Design Sprint for a museum in Wolin
Workshops prepared and co-facilitated for one of the biggest open-air museums in Europe.
The workshops were a starting point for a concept of an interactive guide for one of the biggest open-air museums in Europe. We conducted a Design Sprint to get all the stakeholders on the same page and work closely on coming up with an MVP version of the project.
The main goal was to bring the stakeholders-experts together to come up with all the necessary elements for the MVP version of the product.
Before deciding upon the most suitable method, we did a research on the industry as well as the existing benchmarks.
Materials from the https://www.thesprintbook.com/the-design-sprint
Taking into consideration the challenge we were facing by bringing 5 different groups of stakeholders-experts to one table, we needed a set of moderated discussions and excercises that would lead to tangible takeaways by the end of the workshops.
Finally, we decided to organise a Design Sprint, which would allow us to achieve the set goals within the given period of time. The Design Sprint process is a method created at Google in 2010. It was inspired by, among other, by Google’s product development culture. More information about the Design Sprint can be found here.
The workshops were designed to bring all the stakeholders together and jointly kick off the project.
The experts participating in the sessions included:
In the first day, we begun with structured discussions that helped us build a foundation for the rest of the activities.
For that we prepared a set of excercises, such as “how might we …?” – a problem-solving method – and moderated the conversations that arose. This allowed us to define key questions, as well as short and a long-term goals for the project.
Agreeing on the goals was a real challenge, since every expert had their vision of the path of the project. However, we managed to strip the ideas to the core and group them in a way that the joint direction became clear.
We then moved to making a simple map of the user’s interactions with the product. This took us a vast part of the first day, but we also held knowledge-sharing sessions of the experts. During these sessions the stakeholders shared their experience and knowledge in the context of the project.
Afterwards we agreed on the most important part of the user journey map and defined our workshops’ target. We chose the moment on the map that seemed like the biggest challenge of the journey that could be tested with users on interactive prototypes. This was crucial for us to structure the MVP.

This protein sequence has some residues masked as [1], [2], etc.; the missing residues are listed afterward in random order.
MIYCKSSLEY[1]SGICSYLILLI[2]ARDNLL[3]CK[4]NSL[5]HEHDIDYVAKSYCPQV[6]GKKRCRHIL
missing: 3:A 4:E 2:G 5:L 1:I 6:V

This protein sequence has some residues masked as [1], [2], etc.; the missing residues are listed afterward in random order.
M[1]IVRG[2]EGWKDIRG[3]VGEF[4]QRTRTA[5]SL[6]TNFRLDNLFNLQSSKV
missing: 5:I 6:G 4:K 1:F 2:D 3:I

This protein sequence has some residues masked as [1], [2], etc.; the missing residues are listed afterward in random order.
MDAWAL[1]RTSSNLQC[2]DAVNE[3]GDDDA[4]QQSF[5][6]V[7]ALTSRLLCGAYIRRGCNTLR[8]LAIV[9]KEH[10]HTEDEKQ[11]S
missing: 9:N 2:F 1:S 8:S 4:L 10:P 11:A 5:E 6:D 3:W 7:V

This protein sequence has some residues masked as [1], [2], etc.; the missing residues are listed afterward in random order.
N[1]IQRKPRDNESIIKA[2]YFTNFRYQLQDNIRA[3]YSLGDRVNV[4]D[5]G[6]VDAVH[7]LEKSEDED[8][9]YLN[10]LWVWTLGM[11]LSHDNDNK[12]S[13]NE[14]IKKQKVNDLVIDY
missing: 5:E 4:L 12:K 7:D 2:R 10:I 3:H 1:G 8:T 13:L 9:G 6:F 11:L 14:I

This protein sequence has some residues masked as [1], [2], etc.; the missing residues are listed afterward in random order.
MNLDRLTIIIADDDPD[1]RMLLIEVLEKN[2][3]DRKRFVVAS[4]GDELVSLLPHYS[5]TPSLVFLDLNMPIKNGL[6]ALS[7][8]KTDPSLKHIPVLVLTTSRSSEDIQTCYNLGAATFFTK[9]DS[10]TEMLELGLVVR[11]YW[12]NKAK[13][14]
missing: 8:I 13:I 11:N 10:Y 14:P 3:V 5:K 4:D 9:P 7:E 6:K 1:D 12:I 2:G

The second day of our workshops was devoted to sharing benchmarks and finding solutions for the chosen moment of the map. We begun with the so-called Lightning Demos that are a structured show and tell session of sharing visual ideas and inspirations.
For the second part of the day, every participant sketched their own detailed idea for a solution for the map segment. This required deep thinking and looking into the findings from the previously held sessions.
At the beginning of the third day of our workshops, we had a pile of sketched solutions. All we needed to do, was discuss them and decide which of the sketches should become basis for the last phase of our meeting, which was storyboarding.
For the decision-making process we used the five-step “Sticky Decision” method, that allowed to identify the best solution.
As a last excercise, we used the winning parts of the sketched solutions and turned them into a storyboard, that became a detailed plan for the prototype of the application.
We left the workshops with a set of guidance for the MVP of the product.
The next step of the process would be to prototype the MVP of the interactive guide and conduct usability tests.
Afterwards, our schedule is filled with all the tasks related to producing materials and developing the application.
The work-in-progress set of colours and fonts is currently under development. Some samples are available to look at below.
The very first version of the MVP is under construction. Some of the user interface is in place together with the navigation and the library of the audioguide.
Initially, there will be 3 scenarios, each with a designed narrative that will bring visitors much closer to the history of the museum.
In the future we plan to add augmented reality (AR), which will allow to create engaging field games.
© copyright, 2021